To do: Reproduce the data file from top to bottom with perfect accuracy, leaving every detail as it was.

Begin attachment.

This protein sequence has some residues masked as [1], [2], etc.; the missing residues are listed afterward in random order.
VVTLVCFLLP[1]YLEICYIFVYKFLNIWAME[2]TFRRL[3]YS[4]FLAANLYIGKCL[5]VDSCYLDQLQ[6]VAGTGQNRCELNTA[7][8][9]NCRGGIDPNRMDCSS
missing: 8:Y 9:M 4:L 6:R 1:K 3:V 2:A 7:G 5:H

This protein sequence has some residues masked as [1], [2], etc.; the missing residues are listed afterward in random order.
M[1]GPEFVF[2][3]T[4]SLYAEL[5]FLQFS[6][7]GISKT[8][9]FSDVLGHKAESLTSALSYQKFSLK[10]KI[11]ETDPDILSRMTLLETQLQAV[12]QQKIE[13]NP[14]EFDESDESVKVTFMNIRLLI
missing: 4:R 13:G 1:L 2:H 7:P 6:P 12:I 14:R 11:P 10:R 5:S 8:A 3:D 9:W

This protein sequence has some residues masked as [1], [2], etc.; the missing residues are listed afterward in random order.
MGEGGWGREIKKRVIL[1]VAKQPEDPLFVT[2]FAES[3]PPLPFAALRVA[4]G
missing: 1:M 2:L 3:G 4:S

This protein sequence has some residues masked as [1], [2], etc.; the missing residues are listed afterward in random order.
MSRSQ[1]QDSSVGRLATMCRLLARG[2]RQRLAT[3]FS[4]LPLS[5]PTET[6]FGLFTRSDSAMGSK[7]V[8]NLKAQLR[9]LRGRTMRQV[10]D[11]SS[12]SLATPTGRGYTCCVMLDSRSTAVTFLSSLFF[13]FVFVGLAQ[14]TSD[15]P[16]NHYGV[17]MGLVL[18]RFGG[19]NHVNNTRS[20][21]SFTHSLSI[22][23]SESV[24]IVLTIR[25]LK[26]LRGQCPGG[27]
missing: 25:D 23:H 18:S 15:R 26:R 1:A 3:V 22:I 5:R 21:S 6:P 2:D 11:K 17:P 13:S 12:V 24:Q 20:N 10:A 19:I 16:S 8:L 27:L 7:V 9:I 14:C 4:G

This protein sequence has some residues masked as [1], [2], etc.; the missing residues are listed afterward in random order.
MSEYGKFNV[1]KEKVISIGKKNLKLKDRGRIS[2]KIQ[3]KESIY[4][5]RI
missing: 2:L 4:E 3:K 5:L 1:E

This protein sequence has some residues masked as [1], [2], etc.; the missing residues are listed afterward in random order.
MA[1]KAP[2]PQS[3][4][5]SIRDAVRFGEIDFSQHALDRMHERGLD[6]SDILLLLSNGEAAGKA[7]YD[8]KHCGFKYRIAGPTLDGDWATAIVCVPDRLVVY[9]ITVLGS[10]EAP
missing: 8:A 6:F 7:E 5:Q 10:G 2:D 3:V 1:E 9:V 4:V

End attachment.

This protein sequence has some residues masked as [1], [2], etc.; the missing residues are listed afterward in random order.
VVTLVCFLLP[1]YLEICYIFVYKFLNIWAME[2]TFRRL[3]YS[4]FLAANLYIGKCL[5]VDSCYLDQLQ[6]VAGTGQNRCELNTA[7][8][9]NCRGGIDPNRMDCSS
missing: 8:Y 9:M 4:L 6:R 1:K 3:V 2:A 7:G 5:H

This protein sequence has some residues masked as [1], [2], etc.; the missing residues are listed afterward in random order.
M[1]GPEFVF[2][3]T[4]SLYAEL[5]FLQFS[6][7]GISKT[8][9]FSDVLGHKAESLTSALSYQKFSLK[10]KI[11]ETDPDILSRMTLLETQLQAV[12]QQKIE[13]NP[14]EFDESDESVKVTFMNIRLLI
missing: 4:R 13:G 1:L 2:H 7:P 6:P 12:I 14:R 11:P 10:R 5:S 8:A 3:D 9:W

This protein sequence has some residues masked as [1], [2], etc.; the missing residues are listed afterward in random order.
MGEGGWGREIKKRVIL[1]VAKQPEDPLFVT[2]FAES[3]PPLPFAALRVA[4]G
missing: 1:M 2:L 3:G 4:S

This protein sequence has some residues masked as [1], [2], etc.; the missing residues are listed afterward in random order.
MSRSQ[1]QDSSVGRLATMCRLLARG[2]RQRLAT[3]FS[4]LPLS[5]PTET[6]FGLFTRSDSAMGSK[7]V[8]NLKAQLR[9]LRGRTMRQV[10]D[11]SS[12]SLATPTGRGYTCCVMLDSRSTAVTFLSSLFF[13]FVFVGLAQ[14]TSD[15]P[16]NHYGV[17]MGLVL[18]RFGG[19]NHVNNTRS[20][21]SFTHSLSI[22][23]SESV[24]IVLTIR[25]LK[26]LRGQCPGG[27]
missing: 25:D 23:H 18:S 15:R 26:R 1:A 3:V 22:I 5:R 21:S 6:P 2:D 11:K 17:P 13:S 12:V 24:Q 20:N 10:A 19:I 16:S 8:L 27:L 7:V 9:I 14:C 4:G

This protein sequence has some residues masked as [1], [2], etc.; the missing residues are listed afterward in random order.
MSEYGKFNV[1]KEKVISIGKKNLKLKDRGRIS[2]KIQ[3]KESIY[4][5]RI
missing: 2:L 4:E 3:K 5:L 1:E

This protein sequence has some residues masked as [1], [2], etc.; the missing residues are listed afterward in random order.
MA[1]KAP[2]PQS[3][4][5]SIRDAVRFGEIDFSQHALDRMHERGLD[6]SDILLLLSNGEAAGKA[7]YD[8]KHCGFKYRIAGPTLDGDWATAIVCVPDRLVVY[9]ITVLGS[10]EAP
missing: 8:A 6:F 7:E 5:Q 10:G 2:D 3:V 1:E 9:V 4:V